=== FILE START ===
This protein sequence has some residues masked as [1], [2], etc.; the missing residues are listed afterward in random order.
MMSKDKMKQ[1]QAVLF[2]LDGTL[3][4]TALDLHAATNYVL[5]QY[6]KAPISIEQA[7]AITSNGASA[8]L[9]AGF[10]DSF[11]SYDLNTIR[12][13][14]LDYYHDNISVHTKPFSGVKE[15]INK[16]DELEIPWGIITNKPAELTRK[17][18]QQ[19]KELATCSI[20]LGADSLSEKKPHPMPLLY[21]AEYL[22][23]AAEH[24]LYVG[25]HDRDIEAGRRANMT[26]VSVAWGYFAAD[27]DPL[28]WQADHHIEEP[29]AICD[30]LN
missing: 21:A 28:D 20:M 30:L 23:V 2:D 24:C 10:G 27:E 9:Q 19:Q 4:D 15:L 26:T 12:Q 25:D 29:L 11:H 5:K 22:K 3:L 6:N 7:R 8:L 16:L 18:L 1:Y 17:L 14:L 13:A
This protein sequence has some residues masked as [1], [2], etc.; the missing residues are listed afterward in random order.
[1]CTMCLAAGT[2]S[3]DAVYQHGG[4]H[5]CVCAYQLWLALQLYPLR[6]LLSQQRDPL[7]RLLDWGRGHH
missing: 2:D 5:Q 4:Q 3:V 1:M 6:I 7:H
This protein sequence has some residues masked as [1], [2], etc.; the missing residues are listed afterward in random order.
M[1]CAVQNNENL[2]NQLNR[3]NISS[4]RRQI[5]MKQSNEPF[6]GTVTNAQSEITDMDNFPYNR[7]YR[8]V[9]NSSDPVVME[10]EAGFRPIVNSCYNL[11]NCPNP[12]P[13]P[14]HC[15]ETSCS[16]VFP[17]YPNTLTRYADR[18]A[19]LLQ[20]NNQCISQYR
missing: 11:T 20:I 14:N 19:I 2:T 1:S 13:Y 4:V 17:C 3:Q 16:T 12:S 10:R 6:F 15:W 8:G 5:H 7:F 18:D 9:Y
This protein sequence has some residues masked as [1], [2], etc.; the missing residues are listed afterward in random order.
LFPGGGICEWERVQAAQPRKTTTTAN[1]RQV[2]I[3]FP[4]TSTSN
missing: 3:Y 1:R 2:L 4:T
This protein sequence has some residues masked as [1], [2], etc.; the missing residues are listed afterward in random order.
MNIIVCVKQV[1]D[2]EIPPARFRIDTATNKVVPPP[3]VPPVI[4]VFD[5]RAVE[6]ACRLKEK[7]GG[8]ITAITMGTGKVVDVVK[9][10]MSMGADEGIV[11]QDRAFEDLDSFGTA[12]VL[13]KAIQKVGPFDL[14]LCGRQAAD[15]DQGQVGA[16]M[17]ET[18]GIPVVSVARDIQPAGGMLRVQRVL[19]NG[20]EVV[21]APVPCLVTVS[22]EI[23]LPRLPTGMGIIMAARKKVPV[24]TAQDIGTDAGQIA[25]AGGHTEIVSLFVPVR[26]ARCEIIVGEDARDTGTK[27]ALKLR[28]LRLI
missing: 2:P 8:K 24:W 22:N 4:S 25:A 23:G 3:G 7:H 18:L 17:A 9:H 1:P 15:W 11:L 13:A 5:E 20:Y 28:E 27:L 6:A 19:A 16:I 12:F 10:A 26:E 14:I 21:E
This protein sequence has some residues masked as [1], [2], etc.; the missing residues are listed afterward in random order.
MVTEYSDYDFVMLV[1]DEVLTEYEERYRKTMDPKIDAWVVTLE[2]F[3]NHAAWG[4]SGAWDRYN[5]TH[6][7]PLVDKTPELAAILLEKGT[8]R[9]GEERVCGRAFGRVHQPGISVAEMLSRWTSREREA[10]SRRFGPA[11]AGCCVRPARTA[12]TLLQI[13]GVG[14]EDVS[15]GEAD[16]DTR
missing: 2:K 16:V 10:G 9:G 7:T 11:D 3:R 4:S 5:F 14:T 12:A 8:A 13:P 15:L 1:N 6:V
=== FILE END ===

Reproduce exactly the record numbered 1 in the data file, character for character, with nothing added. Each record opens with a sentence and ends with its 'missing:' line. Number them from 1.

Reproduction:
This protein sequence has some residues masked as [1], [2], etc.; the missing residues are listed afterward in random order.
MMSKDKMKQ[1]QAVLF[2]LDGTL[3][4]TALDLHAATNYVL[5]QY[6]KAPISIEQA[7]AITSNGASA[8]L[9]AGF[10]DSF[11]SYDLNTIR[12][13][14]LDYYHDNISVHTKPFSGVKE[15]INK[16]DELEIPWGIITNKPAELTRK[17][18]QQ[19]KELATCSI[20]LGADSLSEKKPHPMPLLY[21]AEYL[22][23]AAEH[24]LYVG[25]HDRDIEAGRRANMT[26]VSVAWGYFAAD[27]DPL[28]WQADHHIEEP[29]AICD[30]LN
missing: 21:A 28:D 20:M 30:L 23:V 2:D 24:C 10:G 27:E 9:Q 19:Q 4:D 15:L 26:T 12:Q 25:D 29:L 11:H 5:K 22:K 3:L 6:N 7:R 8:L 16:L 18:L 1:Y 17:L 14:L 13:A